When installing a new OS like Windows or trying out a Linux distro, the usual approach is to create a bootable USB and boot from it. Gigabyte, like most other vendors, lets you do this from the Boot Device menu, or directly configure your Boot Option Priorities from the BIOS interface.
While this is generally an easy process, some users may not be able to boot from the USB, or the USB might not get detected at all.
So, we’ll cover multiple ways to perform a USB boot on Gigabyte boards, as well as troubleshooting steps in case you face any problems.
Select USB from Boot Device Menu
The Boot Device menu allows you to select the device to boot from for the current session. To access it on Gigabyte boards, perform the following steps:
Connect the USB to your PC, power it on, and repeatedly press the F12 key.
Select your USB drive from the list and press Enter to boot from it.
Change Boot Option Priorities
The Boot Option Priority determines the order of devices from which the BIOS tries to boot. If you set the USB to the highest priority, your PC will try to boot from the USB whenever it’s connected. To do this,
Select the USB and press Shift + Up Arrow to move the selection to the top. Press Esc once you’re done.
Alternatively, you can press F2 to switch to Advanced/Classic mode.
Go to the BIOS tab and highlight Boot Option #1. Press Enter and select your USB here.
Press F10 and accept the confirmation prompt to save the changes and exit. Your PC should boot from the USB now.
Use Boot Override
Sometimes, your USB may not be listed in the Boot Device menu. In such situations, if you want to boot from the USB without changing the boot order, you can use Boot Override. It also lets you select the device to boot from for the current session.
Press Del when booting to enter BIOS Setup like earlier.
Look for the Boot Override section in the BIOS or Save & Exit tabs.
Select the USB, press Enter, and accept the confirmation prompt to boot from the USB.
Boot USB from WinRE
On modern systems running in UEFI or CSM mode, you can also boot to the Windows Recovery Environment (WinRE) and select the device to boot from.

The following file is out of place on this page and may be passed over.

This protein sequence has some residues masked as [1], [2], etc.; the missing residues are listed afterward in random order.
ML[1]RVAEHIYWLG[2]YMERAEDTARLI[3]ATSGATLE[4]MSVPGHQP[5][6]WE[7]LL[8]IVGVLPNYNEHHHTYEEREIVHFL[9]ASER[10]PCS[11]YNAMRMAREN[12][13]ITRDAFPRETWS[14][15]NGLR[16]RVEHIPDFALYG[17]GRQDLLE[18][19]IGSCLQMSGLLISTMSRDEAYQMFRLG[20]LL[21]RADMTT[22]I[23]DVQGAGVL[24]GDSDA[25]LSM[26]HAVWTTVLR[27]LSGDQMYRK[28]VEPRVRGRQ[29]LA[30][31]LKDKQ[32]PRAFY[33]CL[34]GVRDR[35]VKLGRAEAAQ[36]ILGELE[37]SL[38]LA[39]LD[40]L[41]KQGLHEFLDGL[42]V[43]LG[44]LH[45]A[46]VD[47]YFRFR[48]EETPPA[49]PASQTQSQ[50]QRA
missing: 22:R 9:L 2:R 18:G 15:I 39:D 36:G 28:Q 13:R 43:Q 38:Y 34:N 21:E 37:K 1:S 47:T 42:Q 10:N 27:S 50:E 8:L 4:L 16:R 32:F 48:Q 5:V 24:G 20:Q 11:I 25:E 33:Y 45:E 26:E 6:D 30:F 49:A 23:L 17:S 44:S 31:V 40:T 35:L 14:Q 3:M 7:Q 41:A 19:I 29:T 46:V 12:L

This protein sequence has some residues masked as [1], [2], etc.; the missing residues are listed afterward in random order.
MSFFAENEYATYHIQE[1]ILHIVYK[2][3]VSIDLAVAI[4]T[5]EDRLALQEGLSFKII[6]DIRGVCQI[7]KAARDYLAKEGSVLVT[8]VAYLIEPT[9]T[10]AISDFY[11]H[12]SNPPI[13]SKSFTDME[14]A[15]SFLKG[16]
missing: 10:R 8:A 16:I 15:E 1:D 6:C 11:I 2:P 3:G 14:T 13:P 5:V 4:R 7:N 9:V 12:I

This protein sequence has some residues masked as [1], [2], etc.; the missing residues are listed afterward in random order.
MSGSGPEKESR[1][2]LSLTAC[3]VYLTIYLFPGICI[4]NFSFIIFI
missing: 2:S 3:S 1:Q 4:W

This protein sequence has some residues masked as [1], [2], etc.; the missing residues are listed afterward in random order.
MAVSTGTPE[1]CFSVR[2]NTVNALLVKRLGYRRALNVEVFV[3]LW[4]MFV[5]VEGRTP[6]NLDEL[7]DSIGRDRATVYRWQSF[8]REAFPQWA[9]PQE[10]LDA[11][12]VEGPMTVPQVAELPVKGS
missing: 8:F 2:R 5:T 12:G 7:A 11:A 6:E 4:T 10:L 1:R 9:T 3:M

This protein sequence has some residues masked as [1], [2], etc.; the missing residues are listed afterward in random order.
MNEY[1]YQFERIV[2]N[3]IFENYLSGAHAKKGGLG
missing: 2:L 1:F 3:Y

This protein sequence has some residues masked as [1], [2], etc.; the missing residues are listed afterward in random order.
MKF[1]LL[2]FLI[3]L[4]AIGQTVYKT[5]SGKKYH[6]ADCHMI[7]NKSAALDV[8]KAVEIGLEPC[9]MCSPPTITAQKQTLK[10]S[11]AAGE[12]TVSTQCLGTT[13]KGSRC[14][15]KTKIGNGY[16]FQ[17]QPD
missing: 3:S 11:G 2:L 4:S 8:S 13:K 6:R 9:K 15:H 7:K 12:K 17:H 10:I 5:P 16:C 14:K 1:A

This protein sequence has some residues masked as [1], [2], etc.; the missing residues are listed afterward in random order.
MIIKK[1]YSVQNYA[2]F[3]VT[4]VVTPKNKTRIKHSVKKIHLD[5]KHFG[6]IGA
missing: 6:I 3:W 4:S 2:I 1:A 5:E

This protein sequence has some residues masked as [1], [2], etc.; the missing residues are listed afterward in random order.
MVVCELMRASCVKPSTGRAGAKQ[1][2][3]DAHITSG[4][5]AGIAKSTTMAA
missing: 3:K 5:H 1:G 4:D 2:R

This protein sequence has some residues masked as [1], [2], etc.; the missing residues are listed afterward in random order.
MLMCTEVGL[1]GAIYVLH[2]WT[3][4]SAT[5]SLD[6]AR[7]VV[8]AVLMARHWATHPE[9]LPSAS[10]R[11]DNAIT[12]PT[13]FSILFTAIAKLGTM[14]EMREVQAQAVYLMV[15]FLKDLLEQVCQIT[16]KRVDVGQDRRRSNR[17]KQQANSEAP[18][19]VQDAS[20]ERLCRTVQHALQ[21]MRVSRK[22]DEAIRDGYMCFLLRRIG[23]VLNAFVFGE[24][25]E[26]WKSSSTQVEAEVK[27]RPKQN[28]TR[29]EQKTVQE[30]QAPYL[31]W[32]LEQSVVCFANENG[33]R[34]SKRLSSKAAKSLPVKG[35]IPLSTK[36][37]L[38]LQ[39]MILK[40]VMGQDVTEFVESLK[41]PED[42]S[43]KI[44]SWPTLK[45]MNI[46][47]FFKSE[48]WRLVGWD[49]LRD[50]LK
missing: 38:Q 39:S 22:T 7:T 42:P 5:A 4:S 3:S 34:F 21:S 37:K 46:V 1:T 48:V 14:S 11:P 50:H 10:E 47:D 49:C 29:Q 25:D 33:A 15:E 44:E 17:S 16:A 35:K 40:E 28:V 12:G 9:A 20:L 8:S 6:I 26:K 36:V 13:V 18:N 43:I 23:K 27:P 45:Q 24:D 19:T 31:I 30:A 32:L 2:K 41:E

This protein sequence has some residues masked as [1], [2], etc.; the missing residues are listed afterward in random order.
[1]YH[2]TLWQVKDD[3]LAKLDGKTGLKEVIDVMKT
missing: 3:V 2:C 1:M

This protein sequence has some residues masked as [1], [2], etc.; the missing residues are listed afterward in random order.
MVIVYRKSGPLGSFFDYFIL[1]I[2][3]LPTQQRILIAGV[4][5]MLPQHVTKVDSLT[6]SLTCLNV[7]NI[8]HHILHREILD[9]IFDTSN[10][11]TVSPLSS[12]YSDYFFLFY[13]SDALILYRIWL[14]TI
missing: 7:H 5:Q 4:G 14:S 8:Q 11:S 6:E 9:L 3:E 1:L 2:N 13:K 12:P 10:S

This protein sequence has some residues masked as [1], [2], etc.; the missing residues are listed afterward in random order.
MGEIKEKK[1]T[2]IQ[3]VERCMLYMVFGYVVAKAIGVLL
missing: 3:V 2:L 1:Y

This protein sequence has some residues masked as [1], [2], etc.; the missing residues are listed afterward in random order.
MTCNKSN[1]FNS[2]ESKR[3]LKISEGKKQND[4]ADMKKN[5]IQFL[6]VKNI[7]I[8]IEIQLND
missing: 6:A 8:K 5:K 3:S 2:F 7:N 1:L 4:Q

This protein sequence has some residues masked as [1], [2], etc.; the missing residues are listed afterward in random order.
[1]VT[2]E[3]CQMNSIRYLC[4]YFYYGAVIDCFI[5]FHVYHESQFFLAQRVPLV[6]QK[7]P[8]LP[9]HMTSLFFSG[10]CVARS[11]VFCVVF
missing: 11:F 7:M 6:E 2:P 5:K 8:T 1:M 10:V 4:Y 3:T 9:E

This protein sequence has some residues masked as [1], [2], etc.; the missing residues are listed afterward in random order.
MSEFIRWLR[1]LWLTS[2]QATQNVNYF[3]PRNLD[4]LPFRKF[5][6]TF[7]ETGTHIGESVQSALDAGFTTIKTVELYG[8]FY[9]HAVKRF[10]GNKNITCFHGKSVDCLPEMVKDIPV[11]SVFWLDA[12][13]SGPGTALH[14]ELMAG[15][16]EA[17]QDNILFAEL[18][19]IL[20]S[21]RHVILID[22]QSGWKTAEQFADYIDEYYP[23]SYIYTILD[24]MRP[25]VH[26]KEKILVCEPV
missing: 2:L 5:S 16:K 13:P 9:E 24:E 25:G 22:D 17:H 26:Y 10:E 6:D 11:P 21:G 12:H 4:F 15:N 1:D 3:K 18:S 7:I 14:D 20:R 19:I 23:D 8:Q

Hold Shift when restarting or force-restart the PC 3 times in a row to boot to WinRE.
Select the Use a device option and then select the USB drive to boot from it.
What If You Can’t Boot From the USB
When booting from a USB on Gigabyte boards, there are usually two problematic scenarios. First, the USB might not get detected at all. You can try the following troubleshooting process in this case:
Various hardware end issues (damaged USB port, drive, version incompatibility) could be causing this. So, try different ports on the board. If the USB doesn’t get detected, test it on a different system to verify that it’s actually functional.
Assuming the USB works on the other system, the problem is software-related. First, try all four methods from this guide to boot from the USB.
If it’s not detected with any of the methods, check your BIOS settings. Fast Boot bypasses certain boot processes like the removable device check to improve boot time. So, disable Fast Boot and check if the USB gets detected.
Next, go to Peripherals > USB Configuration and ensure the USB Mass Storage Driver Support option is enabled.
If these steps didn’t help, or your problem was that the USB is detected but the system refuses to boot from it, try the following steps instead:
When creating the bootable USB, most tools (e.g., Rufus) allow you to select the target system (UEFI/CSM/Legacy) and partition scheme (GPT/MBR). The values you select here must match your actual system configuration.
If they don’t currently match, you have two options. You can enable/disable CSM through the BIOS to match the USB’s configuration. Or what we recommend is to recreate the USB with the correct configuration instead.
Speaking of recreating the USB, it’s also worth using a different tool or system this time. Windows install drives created on macOS are known to be problematic. And even if you’re creating the drive on Windows, there are multiple tools for creating bootable drives, so why limit yourself to one?
On secure-boot-enabled systems, you won’t be able to boot from drives that don’t contain the necessary digital signature. So, you can also disable Secure Boot temporarily and check if the USB works.
Finally, updating the BIOS has helped numerous users in the same situation. Doing so could potentially resolve hardware compatibility issues, so it’s worth a shot.